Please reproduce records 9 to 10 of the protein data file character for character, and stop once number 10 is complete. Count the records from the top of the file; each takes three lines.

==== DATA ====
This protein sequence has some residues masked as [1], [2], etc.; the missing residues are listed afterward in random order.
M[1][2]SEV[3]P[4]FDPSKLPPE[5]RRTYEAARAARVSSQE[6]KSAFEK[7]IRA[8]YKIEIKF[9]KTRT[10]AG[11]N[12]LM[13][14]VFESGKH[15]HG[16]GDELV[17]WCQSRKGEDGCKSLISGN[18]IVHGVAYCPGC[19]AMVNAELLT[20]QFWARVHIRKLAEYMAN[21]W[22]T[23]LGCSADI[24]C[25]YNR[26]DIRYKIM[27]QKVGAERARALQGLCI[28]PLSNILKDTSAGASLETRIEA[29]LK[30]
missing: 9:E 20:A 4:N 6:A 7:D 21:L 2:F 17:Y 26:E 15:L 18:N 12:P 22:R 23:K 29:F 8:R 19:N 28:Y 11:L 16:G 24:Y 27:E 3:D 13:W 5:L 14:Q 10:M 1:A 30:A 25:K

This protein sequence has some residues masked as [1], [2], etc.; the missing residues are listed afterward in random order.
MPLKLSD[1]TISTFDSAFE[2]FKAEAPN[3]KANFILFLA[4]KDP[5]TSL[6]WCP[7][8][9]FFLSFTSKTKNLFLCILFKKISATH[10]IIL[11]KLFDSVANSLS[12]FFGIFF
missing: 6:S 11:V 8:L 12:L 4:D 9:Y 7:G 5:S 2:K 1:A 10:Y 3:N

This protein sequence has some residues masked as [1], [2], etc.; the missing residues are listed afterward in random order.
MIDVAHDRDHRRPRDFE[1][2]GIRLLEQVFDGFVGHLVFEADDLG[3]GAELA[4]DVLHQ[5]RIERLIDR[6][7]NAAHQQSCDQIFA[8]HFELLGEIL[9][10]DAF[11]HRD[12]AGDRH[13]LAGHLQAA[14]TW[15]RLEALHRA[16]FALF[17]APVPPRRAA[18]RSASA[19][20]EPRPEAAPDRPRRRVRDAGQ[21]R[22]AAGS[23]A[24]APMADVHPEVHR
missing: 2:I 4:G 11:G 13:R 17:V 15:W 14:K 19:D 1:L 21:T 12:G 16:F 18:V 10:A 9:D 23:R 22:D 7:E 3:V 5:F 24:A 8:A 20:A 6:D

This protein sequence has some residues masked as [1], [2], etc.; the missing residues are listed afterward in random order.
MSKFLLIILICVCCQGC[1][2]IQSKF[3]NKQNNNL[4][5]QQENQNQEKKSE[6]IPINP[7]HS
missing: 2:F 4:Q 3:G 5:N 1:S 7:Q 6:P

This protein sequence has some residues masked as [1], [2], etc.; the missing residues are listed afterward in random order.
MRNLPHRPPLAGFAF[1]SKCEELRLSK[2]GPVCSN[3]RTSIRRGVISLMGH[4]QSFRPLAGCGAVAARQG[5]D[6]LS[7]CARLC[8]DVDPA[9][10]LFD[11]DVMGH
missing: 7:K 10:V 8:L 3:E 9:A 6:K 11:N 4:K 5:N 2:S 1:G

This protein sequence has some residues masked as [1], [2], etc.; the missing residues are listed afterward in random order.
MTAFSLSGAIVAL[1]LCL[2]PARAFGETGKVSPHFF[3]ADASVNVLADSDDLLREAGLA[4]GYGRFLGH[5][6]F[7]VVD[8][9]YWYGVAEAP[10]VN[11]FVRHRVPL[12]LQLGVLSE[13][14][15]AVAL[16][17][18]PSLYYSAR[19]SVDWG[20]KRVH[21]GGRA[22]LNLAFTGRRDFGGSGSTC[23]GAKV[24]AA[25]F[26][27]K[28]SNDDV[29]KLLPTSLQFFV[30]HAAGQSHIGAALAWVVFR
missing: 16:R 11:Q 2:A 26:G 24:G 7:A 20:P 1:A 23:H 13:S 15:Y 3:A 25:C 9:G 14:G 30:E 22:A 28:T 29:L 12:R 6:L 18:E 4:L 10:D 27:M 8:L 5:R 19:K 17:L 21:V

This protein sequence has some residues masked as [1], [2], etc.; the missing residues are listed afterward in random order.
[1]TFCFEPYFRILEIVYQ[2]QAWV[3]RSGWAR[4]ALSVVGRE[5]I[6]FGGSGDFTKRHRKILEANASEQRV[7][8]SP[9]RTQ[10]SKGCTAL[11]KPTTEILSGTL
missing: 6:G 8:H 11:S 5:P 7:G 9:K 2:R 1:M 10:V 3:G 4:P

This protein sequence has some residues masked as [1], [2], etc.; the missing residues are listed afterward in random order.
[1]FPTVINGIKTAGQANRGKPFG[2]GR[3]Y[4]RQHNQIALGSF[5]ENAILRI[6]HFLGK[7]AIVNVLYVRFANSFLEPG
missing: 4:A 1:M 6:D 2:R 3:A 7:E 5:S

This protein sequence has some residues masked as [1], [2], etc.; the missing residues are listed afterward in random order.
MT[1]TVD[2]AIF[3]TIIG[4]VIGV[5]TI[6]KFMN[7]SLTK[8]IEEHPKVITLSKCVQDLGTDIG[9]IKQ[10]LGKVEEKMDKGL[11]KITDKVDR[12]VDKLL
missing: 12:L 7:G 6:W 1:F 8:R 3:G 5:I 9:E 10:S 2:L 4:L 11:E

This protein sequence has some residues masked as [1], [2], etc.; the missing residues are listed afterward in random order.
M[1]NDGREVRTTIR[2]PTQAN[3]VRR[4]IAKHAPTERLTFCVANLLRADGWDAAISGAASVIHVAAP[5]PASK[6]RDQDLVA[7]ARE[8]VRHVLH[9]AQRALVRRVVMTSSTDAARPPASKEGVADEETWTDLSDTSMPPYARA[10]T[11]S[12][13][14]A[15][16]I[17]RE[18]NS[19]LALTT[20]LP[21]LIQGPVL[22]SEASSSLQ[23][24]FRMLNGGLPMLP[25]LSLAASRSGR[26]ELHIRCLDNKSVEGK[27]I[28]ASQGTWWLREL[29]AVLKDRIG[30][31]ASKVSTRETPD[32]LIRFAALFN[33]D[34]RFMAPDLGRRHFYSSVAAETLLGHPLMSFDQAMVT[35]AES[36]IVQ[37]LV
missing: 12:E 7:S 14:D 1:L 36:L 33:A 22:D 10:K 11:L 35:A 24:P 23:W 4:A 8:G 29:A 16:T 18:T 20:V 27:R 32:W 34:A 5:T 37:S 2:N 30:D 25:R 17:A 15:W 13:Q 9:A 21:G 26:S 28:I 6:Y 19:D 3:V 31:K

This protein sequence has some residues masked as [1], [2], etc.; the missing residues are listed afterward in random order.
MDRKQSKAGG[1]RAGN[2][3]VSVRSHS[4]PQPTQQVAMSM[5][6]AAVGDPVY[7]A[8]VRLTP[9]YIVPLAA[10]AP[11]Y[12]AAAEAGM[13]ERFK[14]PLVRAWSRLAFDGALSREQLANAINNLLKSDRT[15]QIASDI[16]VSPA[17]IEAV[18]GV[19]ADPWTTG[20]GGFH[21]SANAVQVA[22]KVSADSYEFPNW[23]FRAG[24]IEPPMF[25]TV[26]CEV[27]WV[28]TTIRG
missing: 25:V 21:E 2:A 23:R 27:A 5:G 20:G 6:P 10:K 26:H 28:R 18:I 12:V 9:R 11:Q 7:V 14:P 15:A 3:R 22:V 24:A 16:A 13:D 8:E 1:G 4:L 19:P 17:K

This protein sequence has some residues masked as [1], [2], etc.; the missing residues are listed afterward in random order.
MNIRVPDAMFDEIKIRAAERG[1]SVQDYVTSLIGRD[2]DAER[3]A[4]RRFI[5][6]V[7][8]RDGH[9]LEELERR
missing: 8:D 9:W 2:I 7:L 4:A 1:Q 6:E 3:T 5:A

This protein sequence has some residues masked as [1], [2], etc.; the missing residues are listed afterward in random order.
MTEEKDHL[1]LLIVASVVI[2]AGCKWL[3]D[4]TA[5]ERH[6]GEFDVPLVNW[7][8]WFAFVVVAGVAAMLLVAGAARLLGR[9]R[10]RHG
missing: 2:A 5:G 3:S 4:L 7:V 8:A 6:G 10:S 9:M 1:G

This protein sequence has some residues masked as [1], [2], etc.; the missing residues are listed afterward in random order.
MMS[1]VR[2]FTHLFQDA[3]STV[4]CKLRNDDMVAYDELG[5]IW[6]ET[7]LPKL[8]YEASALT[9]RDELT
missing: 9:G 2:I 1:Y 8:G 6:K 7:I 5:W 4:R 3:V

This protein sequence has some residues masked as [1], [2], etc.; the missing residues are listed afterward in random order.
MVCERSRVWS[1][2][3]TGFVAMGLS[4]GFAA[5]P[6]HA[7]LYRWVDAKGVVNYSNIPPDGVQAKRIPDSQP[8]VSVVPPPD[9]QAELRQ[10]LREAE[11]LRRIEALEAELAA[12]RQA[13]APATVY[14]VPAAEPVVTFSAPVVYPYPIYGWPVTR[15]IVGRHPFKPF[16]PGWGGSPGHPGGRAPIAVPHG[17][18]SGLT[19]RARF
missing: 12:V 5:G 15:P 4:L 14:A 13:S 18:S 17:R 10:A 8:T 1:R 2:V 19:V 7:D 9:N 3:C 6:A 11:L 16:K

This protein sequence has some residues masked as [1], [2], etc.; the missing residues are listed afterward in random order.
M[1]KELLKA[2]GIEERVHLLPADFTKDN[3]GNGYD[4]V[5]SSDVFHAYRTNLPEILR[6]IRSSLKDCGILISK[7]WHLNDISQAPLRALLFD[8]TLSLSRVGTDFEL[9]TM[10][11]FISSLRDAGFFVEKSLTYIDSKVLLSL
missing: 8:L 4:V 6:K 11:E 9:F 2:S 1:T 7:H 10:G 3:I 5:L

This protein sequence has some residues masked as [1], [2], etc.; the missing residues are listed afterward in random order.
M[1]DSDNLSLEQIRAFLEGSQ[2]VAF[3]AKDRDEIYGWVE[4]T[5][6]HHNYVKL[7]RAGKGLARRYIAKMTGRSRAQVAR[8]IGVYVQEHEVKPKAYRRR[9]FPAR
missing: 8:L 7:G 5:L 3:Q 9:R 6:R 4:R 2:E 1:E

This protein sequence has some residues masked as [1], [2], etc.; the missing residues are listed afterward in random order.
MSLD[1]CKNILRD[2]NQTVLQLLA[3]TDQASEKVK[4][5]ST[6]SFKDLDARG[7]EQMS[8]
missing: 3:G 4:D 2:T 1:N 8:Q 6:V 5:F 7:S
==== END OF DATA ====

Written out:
This protein sequence has some residues masked as [1], [2], etc.; the missing residues are listed afterward in random order.
MT[1]TVD[2]AIF[3]TIIG[4]VIGV[5]TI[6]KFMN[7]SLTK[8]IEEHPKVITLSKCVQDLGTDIG[9]IKQ[10]LGKVEEKMDKGL[11]KITDKVDR[12]VDKLL
missing: 12:L 7:G 6:W 1:F 8:R 3:G 5:I 9:E 10:S 2:L 4:L 11:E

This protein sequence has some residues masked as [1], [2], etc.; the missing residues are listed afterward in random order.
M[1]NDGREVRTTIR[2]PTQAN[3]VRR[4]IAKHAPTERLTFCVANLLRADGWDAAISGAASVIHVAAP[5]PASK[6]RDQDLVA[7]ARE[8]VRHVLH[9]AQRALVRRVVMTSSTDAARPPASKEGVADEETWTDLSDTSMPPYARA[10]T[11]S[12][13][14]A[15][16]I[17]RE[18]NS[19]LALTT[20]LP[21]LIQGPVL[22]SEASSSLQ[23][24]FRMLNGGLPMLP[25]LSLAASRSGR[26]ELHIRCLDNKSVEGK[27]I[28]ASQGTWWLREL[29]AVLKDRIG[30][31]ASKVSTRETPD[32]LIRFAALFN[33]D[34]RFMAPDLGRRHFYSSVAAETLLGHPLMSFDQAMVT[35]AES[36]IVQ[37]LV
missing: 12:E 7:S 14:D 1:L 36:L 33:A 22:D 10:K 11:L 35:A 24:P 23:W 4:A 8:G 29:A 16:T 18:T 20:V 27:R 32:W 34:A 5:T 37:S 2:N 30:D 25:R 17:A 15:W 13:Q 9:A 21:G 26:S 28:I 6:Y 19:D 3:V 31:K